Court Rules that Party Waived Privilege Despite a 502(d) Order 1

The USDC for the EDNY ruled that a party cannot “claw back” privileged documents, disclosed without a privilege review, because it failed to waiverproperly object when opposing counsel questioned a deponent about them.  This waiver ruling came despite the party having previously secured a FRE 502(d) protective order providing that the party does not waive any privilege claim by disclosing information later identified as privileged.  Certain Underwriters at Lloyd’s, London v. Nat’l R.R. Passenger Corp., 2016 WL 6875968 (E.D.N.Y. Nov. 17, 2016).  You may read the decision here.

502(d) Orders

Fed. R. Evid. 502(d) permits federal courts to enter an order precluding privilege waiver “by disclosure connected with the litigation pending before the court.”  More…

18 Questions Doom Counsel’s Inadvertent Disclosure Argument and Waive Privilege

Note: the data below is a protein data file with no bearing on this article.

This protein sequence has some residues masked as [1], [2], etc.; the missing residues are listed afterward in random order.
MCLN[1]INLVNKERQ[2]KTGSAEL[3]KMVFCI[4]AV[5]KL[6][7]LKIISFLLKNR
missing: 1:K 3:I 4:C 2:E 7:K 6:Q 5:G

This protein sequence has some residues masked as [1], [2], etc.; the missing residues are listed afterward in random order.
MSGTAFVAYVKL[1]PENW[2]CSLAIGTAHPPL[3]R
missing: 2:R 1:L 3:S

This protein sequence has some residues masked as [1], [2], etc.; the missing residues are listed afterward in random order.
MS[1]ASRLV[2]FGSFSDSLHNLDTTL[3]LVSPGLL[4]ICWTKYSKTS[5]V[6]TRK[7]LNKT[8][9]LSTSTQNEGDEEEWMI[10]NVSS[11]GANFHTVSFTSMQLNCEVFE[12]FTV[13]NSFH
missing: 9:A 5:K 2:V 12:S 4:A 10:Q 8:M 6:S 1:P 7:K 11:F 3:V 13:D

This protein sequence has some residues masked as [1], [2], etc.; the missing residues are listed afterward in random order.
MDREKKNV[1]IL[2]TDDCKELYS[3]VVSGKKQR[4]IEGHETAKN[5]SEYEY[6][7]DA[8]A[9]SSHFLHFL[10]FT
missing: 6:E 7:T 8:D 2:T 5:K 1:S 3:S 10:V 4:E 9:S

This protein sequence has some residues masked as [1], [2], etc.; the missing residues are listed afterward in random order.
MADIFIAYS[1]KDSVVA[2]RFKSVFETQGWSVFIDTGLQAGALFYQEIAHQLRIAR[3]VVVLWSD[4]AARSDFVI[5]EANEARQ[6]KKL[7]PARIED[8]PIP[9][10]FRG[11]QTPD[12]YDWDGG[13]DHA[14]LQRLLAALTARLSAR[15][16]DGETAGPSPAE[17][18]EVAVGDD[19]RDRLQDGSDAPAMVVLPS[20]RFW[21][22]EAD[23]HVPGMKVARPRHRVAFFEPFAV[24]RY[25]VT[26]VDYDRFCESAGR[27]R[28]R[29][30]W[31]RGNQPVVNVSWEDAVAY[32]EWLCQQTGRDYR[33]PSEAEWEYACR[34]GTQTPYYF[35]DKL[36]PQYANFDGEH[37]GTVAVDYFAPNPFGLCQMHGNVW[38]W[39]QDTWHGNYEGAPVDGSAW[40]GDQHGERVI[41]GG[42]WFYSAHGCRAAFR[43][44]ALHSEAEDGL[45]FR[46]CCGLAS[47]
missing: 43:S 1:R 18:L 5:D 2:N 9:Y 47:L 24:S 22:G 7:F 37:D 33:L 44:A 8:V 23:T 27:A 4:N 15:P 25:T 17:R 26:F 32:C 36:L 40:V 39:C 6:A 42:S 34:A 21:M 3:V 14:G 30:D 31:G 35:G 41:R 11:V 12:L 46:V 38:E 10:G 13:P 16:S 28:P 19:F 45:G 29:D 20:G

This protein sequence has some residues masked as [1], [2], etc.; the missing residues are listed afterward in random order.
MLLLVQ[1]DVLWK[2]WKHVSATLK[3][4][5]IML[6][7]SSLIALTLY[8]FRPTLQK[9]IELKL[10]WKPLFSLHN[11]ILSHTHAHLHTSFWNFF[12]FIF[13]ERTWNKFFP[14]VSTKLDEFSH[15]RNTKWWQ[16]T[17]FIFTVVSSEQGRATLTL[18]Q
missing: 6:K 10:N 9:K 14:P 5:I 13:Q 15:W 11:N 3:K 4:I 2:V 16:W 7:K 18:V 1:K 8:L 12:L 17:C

We all know that lawyers must “promptly take steps to rectify” an inadvertent disclosure of privileged information or risk privilege waiver.  FRE 502.  And while the term “promptly” may have different meanings in different contexts, a federal court has ruled that permitting a lawyer to ask 18 deposition questions about an inadvprivilege boxertently disclosed, privileged email before lodging an objection was not prompt enough.  Waste Connections of N.C., Inc. v. K.R. Drenth Trucking, Inc., 2015
WL 4647823 (W.D.N.C. Aug. 5, 2015).  You may read the opinion here.


In this breach-of-contract case, the corporate plaintiff produced over 11,000 emails and documents, including emails between the company’s Division Vice President and two in-house lawyers.  One of these emails contained a statement indicating the vice president’s interpretation of a pertinent contract provision.

At the vice president’s deposition, defense counsel showed him one of these emails and asked 18 questions about it without objection from plaintiff’s counsel.  The parties took a 49-minute lunch break and, upon resumption of the deposition, plaintiff’s counsel informed defense counsel that it appeared his client inadvertently produced privileged documents.